Lessons From Women I’ve Loved

*I have loved and I have lost. I have cut loose and I have been cut loose. I have mourned the end and I have come up gasping for air like a drowning man. Such is love. None of these women know that this blog exists. Barely anyone does. But, all the same, anonymity is largely protected here.

A,
First love is a bond that is never broken. No matter who I ever love, the lesson of loving you will stay with me forever. I will never, and could never forget kissing you that first time. You in your blue dress. I had never loved another person so much that it hurt to be out of their presence.

We were so hysterically young.

When you broke up with me on your back porch, and I went back to my car through the yard, so that I didn’t have to walk back through the house and let your parents and your sister see me sobbing cataclysmically, I learned that love is a terrible, damnable, awful thing. But a thing that is worth every wound it inflicts. I owe you much for that.

 

Al,
I remember the first time I ever put my eyes on you. What you said. What you were wearing. Where we were. We were in the seventh grade. The seventh grade. We were thirteen years old, Al. And I knew something that I loved was in you. And five years later, I loved you. And I do, desperately, mean that I loved you. But boys are foolish at eighteen. And fools are forever regretting the fruits of their foolishness. I had no idea how to handle a girl who loved me the way that you did.

And I broke my first heart at eighteen.

Regret is scoffed at and wished away, and warded off with trite sayings bound in neat packages. But I have one great regret in my life. And you suffered tears for my mistake.

Your husband is a better man than I am. I know this, because I know him. And I know him very well. And your son is beautiful. I had no idea eyes could be as blue as that boy’s. They are your excellent reward for my foolishness. From you, I have learned that even what I regret, may have perfect resolution for someone else. None of the words I know are good enough to say how happy I am for your life.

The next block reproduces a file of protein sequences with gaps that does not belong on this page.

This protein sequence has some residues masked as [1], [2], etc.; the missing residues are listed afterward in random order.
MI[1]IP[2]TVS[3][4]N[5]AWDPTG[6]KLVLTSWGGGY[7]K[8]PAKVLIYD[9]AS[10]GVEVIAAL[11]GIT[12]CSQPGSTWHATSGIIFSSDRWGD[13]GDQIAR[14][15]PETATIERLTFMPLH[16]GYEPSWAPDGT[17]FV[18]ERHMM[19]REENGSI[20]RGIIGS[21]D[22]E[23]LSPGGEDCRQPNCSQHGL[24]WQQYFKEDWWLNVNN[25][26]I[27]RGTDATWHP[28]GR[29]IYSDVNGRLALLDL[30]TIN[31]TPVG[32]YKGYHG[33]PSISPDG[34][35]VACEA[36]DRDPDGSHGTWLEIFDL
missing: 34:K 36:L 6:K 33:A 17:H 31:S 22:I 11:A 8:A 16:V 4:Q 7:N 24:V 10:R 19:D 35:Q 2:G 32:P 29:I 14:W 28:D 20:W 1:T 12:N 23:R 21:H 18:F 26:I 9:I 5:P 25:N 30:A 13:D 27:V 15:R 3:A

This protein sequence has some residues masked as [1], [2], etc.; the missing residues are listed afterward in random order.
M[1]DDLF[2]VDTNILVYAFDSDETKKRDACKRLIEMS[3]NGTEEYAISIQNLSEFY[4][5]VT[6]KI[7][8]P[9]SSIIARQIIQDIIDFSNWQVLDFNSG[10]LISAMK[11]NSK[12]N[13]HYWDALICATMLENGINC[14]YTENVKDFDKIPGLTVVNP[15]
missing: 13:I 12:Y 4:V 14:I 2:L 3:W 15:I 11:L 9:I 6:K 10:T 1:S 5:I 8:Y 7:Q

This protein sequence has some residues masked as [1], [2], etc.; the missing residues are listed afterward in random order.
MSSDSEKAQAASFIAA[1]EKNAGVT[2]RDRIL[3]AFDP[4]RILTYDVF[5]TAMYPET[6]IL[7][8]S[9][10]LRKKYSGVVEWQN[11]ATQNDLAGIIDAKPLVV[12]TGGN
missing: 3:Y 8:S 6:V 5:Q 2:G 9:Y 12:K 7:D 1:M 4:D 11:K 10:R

S,
You broke up with me on AIM. Not cool. No hard feelings, though. You were too tall for me, anyway. We looked ridiculous.

 

B,
Every man has a story about an insane woman. And thanks to you, mine is a wildly entertaining cautionary tale filled with 3 am phone calls to inform me of my shortfalls, forged letters from “ex-girlfriends”, and my first – and I pray only – instance of trying to break up with someone, and failing.

I have never slept so soundly as the night I told you to hit the bricks. The sunrise was brighter, colors more vivid, food more sumptuous. Thank you for teaching me warning signs.

But, and I can’t stress this enough, you were the worst.

 

J,
That we can now speak to each other like human beings that once put our tongues in each other’s mouths, rather than strangers on a bus, is a huge improvement. I saw you hide behind someone once, to avoid being seen by me. We all deal in our own ways, I suppose.

I told you I loved you, and I swore that I did.

I did not.

I told you so, because I had inside information that the feeling was incredibly mutual, and you were simply waiting for me to voice my feeling. So I told you. And you laid upon my vulnerable spirit the “I’m not ready to say it” speech. Which I respected, and appreciated.

A week later you dumped me.

And three days after that I got fired. And the next day, I came to see you, so that we could talk, because if ever I needed you, it was after I lost my job. And I put on a pathetic display. Sobbing on the way home so hard that I missed my exit, and ended up in Virginia. But you have done me a great service, teaching me that love is not a feeling. And if love is based completely on the chemicals at work on my brain, it isn’t love at all. Love is infinitely more than a base human emotion.

And I’m really glad that we can speak to each other now. That year of pretending we’d never met was ridiculous.

I owe you, all of you, all more than I can tell. Thank you.

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